Tourism Industry declines in Central Mali

Unemployed Youth in Central Mail

Central Mali is most famous for the great mud mosque of Djenné, said to date back to the Mali Empire’s highpoint in the 13th century (and itself built over the ruins of one of West Africa’s largest and most complex ancient sites, Djenné-Djenno); and for the renowned guitarist Ali Farka Touré, who reconnected blues with its roots.

In the past year, however, security concerns have driven this pastoral, usually tourist-friendly area into decline.

Merchants from Burkina Faso have stopped traveling to weekly markets in central Mali to sell their goods. This means Malian merchants have lost them both as a supply source for the goods they usually bring, and as buyers for their own goods.
— Male, Tour Guide, Sévaré

An ethnically diverse patchwork of villages stretched across the inland delta of the Middle Niger River, the area is notoriously hard to traverse, and has depended on seasonal trade networks with neighboring Burkina Faso and Mauritania.

Due to recent extremist attacks, kidnapping, and armed banditry, both local and international merchants are now increasingly hesitant to travel between the area’s villages to sell their goods. At the weekly markets which draw communities together, basic goods are becoming scarcer and prices are going up.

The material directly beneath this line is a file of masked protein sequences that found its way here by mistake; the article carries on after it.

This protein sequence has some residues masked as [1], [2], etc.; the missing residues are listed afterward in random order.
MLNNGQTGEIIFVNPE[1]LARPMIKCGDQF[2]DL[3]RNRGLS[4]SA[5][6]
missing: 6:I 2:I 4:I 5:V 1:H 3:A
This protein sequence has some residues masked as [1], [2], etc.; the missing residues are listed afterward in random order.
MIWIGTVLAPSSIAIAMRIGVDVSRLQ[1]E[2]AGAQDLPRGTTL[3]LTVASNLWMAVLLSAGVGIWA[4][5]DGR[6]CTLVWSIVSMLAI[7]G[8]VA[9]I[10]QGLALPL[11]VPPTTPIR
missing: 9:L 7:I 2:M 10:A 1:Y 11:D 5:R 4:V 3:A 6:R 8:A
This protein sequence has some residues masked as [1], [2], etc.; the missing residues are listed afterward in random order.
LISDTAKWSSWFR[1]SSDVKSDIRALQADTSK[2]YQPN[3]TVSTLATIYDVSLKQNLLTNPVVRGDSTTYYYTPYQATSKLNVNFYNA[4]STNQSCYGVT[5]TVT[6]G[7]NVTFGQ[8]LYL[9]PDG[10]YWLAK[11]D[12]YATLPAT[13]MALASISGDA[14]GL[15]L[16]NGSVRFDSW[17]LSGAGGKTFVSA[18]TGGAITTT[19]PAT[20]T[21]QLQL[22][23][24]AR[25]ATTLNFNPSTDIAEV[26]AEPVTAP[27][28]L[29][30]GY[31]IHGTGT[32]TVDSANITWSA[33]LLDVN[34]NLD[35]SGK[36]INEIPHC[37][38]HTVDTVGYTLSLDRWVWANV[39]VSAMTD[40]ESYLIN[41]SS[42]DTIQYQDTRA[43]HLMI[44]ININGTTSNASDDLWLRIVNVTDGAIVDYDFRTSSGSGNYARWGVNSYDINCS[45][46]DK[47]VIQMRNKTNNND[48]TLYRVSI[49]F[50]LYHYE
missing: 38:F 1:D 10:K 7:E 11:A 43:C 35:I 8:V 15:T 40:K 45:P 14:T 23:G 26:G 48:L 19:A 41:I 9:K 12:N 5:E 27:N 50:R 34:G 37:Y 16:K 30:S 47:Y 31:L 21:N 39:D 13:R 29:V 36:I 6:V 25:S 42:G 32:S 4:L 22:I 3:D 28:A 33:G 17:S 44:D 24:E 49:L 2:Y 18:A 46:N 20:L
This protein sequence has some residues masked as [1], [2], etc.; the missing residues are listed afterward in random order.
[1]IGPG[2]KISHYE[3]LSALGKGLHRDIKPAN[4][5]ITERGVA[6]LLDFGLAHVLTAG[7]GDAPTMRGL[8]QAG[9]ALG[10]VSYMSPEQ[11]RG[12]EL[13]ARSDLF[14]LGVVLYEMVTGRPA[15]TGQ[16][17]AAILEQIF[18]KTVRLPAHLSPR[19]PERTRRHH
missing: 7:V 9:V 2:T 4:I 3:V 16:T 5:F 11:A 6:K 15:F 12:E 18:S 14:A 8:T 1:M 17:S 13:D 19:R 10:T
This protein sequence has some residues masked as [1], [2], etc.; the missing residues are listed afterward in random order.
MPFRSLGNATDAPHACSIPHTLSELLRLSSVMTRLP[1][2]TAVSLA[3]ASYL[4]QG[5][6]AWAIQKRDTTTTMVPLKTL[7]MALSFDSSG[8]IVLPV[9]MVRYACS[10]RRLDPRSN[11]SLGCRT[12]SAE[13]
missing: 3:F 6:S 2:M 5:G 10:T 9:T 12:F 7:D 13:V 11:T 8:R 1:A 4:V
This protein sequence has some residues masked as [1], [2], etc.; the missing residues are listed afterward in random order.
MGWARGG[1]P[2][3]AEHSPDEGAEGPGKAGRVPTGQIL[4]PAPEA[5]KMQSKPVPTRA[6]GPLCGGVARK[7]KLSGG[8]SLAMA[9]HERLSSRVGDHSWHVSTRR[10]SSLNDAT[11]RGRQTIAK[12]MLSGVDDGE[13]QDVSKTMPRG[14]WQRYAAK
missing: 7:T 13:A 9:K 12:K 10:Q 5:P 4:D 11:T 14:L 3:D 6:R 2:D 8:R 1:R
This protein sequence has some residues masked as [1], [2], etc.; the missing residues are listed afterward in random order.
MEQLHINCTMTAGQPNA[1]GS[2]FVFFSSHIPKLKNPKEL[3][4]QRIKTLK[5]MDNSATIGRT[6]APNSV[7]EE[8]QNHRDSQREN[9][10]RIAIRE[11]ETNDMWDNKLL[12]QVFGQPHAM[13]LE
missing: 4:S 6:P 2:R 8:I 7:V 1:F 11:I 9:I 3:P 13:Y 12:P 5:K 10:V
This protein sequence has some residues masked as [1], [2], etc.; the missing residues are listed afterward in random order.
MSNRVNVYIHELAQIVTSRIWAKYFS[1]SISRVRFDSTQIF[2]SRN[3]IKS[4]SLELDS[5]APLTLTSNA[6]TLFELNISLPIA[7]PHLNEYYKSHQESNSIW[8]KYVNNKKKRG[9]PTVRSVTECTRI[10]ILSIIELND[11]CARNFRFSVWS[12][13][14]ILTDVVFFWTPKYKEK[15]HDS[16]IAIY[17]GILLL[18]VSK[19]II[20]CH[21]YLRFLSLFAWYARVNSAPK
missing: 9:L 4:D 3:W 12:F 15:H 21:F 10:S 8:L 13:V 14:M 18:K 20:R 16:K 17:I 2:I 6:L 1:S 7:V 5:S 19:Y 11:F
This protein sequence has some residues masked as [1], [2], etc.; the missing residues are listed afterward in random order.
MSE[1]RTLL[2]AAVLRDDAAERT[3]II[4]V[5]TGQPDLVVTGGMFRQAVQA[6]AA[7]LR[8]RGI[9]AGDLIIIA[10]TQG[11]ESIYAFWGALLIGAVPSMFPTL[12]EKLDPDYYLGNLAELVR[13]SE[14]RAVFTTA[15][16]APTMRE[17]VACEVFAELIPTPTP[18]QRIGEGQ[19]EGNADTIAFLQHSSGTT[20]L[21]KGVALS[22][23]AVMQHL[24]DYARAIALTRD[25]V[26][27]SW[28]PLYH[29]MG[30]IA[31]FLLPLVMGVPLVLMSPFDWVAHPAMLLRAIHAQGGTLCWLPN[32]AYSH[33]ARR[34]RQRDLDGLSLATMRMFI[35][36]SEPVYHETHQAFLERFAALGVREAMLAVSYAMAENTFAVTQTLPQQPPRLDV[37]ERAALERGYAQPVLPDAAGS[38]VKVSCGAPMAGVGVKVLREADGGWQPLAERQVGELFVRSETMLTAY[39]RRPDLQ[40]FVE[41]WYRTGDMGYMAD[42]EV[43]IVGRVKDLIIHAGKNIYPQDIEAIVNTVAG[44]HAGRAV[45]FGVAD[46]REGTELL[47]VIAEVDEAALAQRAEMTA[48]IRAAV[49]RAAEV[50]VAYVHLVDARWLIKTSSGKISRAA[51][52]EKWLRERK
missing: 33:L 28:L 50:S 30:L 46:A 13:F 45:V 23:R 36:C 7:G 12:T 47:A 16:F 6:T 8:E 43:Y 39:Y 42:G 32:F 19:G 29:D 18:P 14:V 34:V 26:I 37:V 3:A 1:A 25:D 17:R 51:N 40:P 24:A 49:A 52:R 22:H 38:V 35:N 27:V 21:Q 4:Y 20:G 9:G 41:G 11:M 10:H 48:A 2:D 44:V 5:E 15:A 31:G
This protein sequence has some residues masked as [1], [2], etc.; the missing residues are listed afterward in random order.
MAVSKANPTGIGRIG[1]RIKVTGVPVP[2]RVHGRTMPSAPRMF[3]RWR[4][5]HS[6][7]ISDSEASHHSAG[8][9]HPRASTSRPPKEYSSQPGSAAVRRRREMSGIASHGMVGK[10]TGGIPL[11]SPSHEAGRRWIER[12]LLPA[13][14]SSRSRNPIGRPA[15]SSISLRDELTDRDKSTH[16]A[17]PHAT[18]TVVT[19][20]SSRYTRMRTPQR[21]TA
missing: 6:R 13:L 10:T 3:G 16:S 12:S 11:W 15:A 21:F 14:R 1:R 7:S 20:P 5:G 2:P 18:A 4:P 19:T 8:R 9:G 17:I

There are no tourists coming to central Mali anymore. There are many like myself in the tourism sector without work.
— Male, Tour Guide, Sévaré

Tourism has been a major source of income to the families of central Mali’s Fulbe and Dogon communities, but now the threat of kidnapping of westerners has all but destroyed the industry. Many hotels and restaurants are closed, while tour guides and artisanal vendors have no customers. The number of European tourists in Mali fell from 71,371 in 2014 to 35,700 in 2015, according to the World Bank, and is expected to decrease further in 2016. Although the drop in tourism revenues have hurt Mali’s already fragile economy throughout the country, they may be hardest felt in central Mali.